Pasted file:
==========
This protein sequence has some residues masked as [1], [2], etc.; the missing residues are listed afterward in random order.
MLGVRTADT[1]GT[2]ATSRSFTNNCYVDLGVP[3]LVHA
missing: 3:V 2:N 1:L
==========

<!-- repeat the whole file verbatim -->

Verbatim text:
This protein sequence has some residues masked as [1], [2], etc.; the missing residues are listed afterward in random order.
MLGVRTADT[1]GT[2]ATSRSFTNNCYVDLGVP[3]LVHA
missing: 3:V 2:N 1:L